That said, I have definitely learnt one of two things, and those things are obviously going to influence how I write. So before I get into talking about bisexuality and kink and threesomes, and how I feel about all of the above, it makes sense to have a bit of an overview, and there are a couple of characters who are probably going to crop up as examples once or twice.  These are people who have all been hugely important in my life, and have really shaped the way that I feel about sex and sexuality. And because I am a Classicist, they are all going to get awesome Classical pseudonyms, that I feel best describe them.

Electra Electra was my first girlfriend, my first everything in fact. She gets this name not because of any similarities to the actual Electra (a controversial character in various Greek tragedies), but because she is also a Classicist, and I vividly remember her  telling me the story of Orestes and Electra when we were at school. Yes, we were at school together. She was two years above me, shy, geeky, obsessed with fantasy novels, and utterly awesome. We briefly went out just before I turned fifteen, but broke up very quickly, mainly because neither of us were brave enough to be out, and we were both incredibly insecure. Then I turned fifteen and we drank too much and somehow we ended up in a sort of threesome with another girl. There was lots of drama. This was the first time I realised that sex and relationships didn’t always follow the standard format that I’d seen played out in rom coms all my life.

Salmacis This is the girl I started seeing while I was getting over the drama with Electra. She was four years older than me, gorgeous, glamourous, and completely mad. We met over the internet, which was probably the most ‘normal’ aspect of the relationship. Being around Salmacis was the most intense experience I have ever had. She lacked even the semblance of empathy, and the only real difference between her and Shane from the L Word is that she was British (and also not fictional). For the two and a half years that I was on-and-off with Salmacis, I learnt more about sexuality and LGBT+ activism than I even imagined existed. It was because of her that I went on my first Pride march, and to my first gay bar, and first started reading LGBT+ blogs. It was a messy and drama-heavy time for everyone involved, but looking back, the whole thing was also kinda awesome. (Salmacis, by the way, is the name of the nymph who falls in love with Hermaphroditus and tries to rape him, resulting in their bodies becoming joined for life. The header image on this blog is of Salmacis and Hermaphroditus.)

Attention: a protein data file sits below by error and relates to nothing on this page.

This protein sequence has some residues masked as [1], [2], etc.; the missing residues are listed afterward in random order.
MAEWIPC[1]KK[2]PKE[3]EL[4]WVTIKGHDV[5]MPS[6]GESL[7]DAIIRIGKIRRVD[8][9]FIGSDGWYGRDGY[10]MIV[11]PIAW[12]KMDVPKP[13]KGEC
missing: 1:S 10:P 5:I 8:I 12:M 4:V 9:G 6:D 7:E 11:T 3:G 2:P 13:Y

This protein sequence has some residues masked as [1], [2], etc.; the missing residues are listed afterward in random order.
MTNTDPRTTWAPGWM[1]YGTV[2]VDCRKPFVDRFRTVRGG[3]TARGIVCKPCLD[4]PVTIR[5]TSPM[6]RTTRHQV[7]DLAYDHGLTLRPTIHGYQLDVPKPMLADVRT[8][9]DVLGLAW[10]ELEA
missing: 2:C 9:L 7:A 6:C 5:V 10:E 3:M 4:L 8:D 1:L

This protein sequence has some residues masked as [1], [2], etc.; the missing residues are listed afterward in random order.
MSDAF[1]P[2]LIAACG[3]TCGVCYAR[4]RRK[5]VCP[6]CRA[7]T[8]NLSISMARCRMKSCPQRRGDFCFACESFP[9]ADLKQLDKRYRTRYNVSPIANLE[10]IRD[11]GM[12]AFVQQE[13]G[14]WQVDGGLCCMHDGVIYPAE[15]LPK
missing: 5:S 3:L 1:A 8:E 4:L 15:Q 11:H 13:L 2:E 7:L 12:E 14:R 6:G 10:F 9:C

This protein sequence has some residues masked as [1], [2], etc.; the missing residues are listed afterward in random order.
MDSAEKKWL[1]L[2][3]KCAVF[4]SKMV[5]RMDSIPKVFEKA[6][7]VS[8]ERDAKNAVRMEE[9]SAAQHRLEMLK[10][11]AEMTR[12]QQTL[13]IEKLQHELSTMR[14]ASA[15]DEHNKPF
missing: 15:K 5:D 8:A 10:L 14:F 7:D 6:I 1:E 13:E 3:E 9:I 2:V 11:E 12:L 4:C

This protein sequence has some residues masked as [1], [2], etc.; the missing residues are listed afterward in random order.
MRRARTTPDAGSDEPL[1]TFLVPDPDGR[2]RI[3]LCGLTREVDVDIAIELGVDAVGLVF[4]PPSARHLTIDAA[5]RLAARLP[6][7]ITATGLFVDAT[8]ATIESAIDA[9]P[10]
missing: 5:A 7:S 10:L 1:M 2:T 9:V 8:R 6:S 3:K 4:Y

Tereus (Trigger warnings for sexual assault and rape.) In my first post, I talked about the story of Procne, who took revenge on her absolutely despicable husband in a rather dramatic way. His name was Tereus. My Tereus doesn’t fit the story entirely, but it comes pretty close. I spent a rather dark year of my life in an abusive relationship with this guy, and it’s thanks to him and his treatment of me that I discovered feminism. He verbally and emotionally abused me. He refused to wear condoms and put me at risk for a number of STIs while he continued to sleep with other people. He separated me from my friends. He took financial advantage of me. And on one memorable occasion, he raped me, and laughed about it afterwards. Not long after, when we argued (about said rape), he twisted my arm backwards until I felt something snap in my wrist. He is one of three men who sexually assaulted me within the space of a year, and the worst thing is he doesn’t even think he did anything wrong. He is the reason I began to learn about rape culture, about victim blaming, about apologists and slut shaming. He will probably be mentioned often on this blog, as an example of what not to be. (The other two men, who I will refer to as Domitian and Tarquin, will also probably feature in this way.)